If you’re looking at treatment options for cancer, you may want to learn more about doxorubicin. It’s a generic prescription drug that can be used to treat many types of cancer in adults and some children. A few examples are:
Doxorubicin, also referred to as doxorubicin hydrochloride, is a chemotherapy drug. There’s currently no brand-name version of this drug.
Doxorubicin is available as a liquid solution inside vials. You’ll receive an intravenous infusion (IV) of this drug from a healthcare professional in a clinic or hospital.
Keep reading for details on doxorubicin and cost, and how to save money on prescriptions.
Note: For more details on doxorubicin, talk with your doctor or pharmacist.
The price you pay for doxorubicin can vary and includes the following factors:
- your treatment plan
- your insurance coverage
- the pharmacy you use
- how much you have to pay for an office visit with your doctor to receive injections
To find out how much you’ll pay for doxorubicin, talk with your doctor, pharmacist, or insurance provider.
Below are answers to some common questions about doxorubicin and cost.
Will the cost of doxorubicin depend on what dose I receive (such as 50 mg or 100 mg)?
Yes, it’s possible the cost of doxorubicin will depend on the dose you receive. The dose you receive will be determined by several factors. These include the type of cancer you have and other medications you’re taking.
Your doxorubicin dose will also depend on your body surface area (BSA) in square meters. BSA is a measurement of your body size. For example, your doctor may prescribe 50 milligrams (mg) or 100 mg of doxorubicin per square meter of BSA.
Your doctor will prescribe the dose of doxorubicin that’s best for treating your condition. To find out how your doxorubicin dose may affect its cost, talk with your doctor or pharmacist.
What will be my total cost of treatment with doxorubicin?
The total cost of treatment with doxorubicin will vary from person to person.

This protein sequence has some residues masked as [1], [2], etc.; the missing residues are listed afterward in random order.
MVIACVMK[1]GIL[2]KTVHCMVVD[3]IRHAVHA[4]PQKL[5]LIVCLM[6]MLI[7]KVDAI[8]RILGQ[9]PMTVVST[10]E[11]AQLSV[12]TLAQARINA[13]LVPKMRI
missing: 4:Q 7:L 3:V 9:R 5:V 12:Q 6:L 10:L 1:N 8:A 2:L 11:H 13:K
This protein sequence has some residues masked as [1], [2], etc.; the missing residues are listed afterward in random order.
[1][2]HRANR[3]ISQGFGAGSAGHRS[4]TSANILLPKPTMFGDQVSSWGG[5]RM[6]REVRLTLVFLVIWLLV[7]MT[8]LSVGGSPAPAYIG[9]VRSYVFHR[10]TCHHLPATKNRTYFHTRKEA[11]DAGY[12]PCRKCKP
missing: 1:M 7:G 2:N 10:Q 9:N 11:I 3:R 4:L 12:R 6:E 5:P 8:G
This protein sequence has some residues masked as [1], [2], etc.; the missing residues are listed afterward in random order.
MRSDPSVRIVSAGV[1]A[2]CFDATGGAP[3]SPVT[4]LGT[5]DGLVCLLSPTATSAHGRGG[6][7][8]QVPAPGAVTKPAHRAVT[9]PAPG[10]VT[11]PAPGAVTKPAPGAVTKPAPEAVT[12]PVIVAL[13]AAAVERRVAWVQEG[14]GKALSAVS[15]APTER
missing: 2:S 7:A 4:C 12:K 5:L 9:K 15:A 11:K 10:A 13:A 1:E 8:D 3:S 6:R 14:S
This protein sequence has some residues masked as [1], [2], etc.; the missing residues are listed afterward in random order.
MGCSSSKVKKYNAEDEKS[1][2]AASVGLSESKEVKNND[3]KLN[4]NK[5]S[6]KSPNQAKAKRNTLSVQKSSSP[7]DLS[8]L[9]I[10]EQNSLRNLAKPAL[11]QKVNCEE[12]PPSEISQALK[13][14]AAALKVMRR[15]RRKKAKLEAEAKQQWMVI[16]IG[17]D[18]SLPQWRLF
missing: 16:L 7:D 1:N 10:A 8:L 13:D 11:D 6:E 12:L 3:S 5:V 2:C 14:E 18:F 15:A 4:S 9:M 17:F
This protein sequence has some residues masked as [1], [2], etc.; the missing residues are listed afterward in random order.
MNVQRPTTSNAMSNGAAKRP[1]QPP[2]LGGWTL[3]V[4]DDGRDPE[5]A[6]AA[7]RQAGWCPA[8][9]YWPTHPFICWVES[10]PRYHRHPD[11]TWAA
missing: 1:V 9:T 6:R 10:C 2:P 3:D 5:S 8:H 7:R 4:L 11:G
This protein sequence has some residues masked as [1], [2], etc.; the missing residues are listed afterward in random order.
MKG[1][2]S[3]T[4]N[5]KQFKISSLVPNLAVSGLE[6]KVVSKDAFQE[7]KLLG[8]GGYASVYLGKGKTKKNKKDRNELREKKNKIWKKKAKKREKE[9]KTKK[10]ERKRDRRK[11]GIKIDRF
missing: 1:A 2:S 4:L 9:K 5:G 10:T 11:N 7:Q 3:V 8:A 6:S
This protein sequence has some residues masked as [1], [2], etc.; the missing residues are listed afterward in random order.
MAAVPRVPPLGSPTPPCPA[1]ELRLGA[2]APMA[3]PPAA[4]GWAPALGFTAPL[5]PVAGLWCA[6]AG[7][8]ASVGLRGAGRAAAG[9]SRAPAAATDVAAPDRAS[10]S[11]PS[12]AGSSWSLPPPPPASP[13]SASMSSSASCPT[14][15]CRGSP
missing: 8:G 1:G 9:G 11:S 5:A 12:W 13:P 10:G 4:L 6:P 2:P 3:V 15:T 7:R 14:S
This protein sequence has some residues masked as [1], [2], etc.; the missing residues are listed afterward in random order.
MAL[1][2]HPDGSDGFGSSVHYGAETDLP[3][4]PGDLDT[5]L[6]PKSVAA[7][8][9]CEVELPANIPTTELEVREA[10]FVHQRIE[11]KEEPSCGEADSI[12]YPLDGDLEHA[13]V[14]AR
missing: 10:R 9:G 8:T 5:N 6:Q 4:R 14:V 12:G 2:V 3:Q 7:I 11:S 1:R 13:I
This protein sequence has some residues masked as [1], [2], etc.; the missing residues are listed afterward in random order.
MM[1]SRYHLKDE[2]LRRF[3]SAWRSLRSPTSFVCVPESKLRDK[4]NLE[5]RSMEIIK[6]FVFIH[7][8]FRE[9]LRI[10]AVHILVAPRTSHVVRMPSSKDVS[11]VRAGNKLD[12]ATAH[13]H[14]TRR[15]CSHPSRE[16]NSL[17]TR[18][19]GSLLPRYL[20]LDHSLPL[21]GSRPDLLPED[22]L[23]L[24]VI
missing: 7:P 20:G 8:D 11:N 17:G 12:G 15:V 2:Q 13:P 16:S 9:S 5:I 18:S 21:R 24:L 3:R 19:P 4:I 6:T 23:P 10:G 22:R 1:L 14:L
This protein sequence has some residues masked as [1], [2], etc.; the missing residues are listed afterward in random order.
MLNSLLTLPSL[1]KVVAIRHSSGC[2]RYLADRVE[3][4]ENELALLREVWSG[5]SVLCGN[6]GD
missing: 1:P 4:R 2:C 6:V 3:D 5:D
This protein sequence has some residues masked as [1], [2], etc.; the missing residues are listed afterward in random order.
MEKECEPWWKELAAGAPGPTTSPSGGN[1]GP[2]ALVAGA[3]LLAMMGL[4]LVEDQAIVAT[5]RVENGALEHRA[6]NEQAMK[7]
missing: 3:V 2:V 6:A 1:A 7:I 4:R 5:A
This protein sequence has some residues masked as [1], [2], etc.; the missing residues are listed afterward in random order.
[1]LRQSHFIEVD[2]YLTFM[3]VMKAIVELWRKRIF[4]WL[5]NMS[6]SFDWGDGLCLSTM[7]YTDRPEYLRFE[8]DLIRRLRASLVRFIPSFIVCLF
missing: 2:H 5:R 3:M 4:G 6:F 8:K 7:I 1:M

The cost can depend on your insurance coverage and the number of treatment cycles you’ll need. A treatment cycle includes a period during which you’ll receive treatment, followed by a period in which you won’t. The period without treatment allows your body to rest and get ready for your next dose.
Most people who take doxorubicin will receive several treatment cycles of the drug. The number of treatment cycles you’ll need depends on the type of cancer you have. It also depends on how well the drug is working for you.
To learn more about your total cost of treatment with doxorubicin, talk with your doctor.
Doxorubicin only comes as a generic drug. It’s not currently available in a brand-name version. A generic drug contains an exact copy of the active drug in a brand-name medication, but it often costs less.
If you need help covering the cost of doxorubicin or understanding your insurance, check out these websites:
On these sites, you can find insurance information, details on drug assistance programs, and links to savings cards and other services.
If you have questions about how you can pay for doxorubicin, you may also want to talk with your doctor or pharmacist.
If you still have questions about the cost of doxorubicin, talk with your doctor or pharmacist. They may be able to give you a better idea of what you’ll pay for this drug. But if you have health insurance, you’ll need to talk with your insurance provider to learn the actual cost you’d pay for doxorubicin.
Examples of questions you may want to ask your doctor or insurance provider include:
- How will the number of treatment cycles I receive affect the cost of doxorubicin?
- Will my dosage of doxorubicin affect the price I’ll pay for treatment?
- What are my treatment options if I can’t afford doxorubicin?
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Disclaimer: Healthline has made every effort to make certain that all information is factually correct, comprehensive, and up to date. However, this article should not be used as a substitute for the knowledge and expertise of a licensed healthcare professional. You should always consult your doctor or another healthcare professional before taking any medication. The drug information contained herein is subject to change and is not intended to cover all possible uses, directions, precautions, warnings, drug interactions, allergic reactions, or adverse effects. The absence of warnings or other information for a given drug does not indicate that the drug or drug combination is safe, effective, or appropriate for all patients or all specific uses.